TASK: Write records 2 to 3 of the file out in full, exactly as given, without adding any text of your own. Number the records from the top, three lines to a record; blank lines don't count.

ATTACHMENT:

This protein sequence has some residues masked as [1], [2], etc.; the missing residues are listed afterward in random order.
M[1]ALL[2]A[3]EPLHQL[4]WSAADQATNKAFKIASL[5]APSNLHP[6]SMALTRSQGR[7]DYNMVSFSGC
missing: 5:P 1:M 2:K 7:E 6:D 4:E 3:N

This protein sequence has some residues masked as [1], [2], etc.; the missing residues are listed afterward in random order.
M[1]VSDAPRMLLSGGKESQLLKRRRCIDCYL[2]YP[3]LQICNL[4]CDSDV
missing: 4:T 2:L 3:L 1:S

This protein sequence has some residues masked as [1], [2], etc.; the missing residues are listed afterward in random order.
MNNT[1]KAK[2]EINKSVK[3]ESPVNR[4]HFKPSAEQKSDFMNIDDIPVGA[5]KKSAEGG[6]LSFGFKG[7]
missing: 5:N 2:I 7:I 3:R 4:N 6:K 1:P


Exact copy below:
This protein sequence has some residues masked as [1], [2], etc.; the missing residues are listed afterward in random order.
M[1]VSDAPRMLLSGGKESQLLKRRRCIDCYL[2]YP[3]LQICNL[4]CDSDV
missing: 4:T 2:L 3:L 1:S

This protein sequence has some residues masked as [1], [2], etc.; the missing residues are listed afterward in random order.
MNNT[1]KAK[2]EINKSVK[3]ESPVNR[4]HFKPSAEQKSDFMNIDDIPVGA[5]KKSAEGG[6]LSFGFKG[7]
missing: 5:N 2:I 7:I 3:R 4:N 6:K 1:P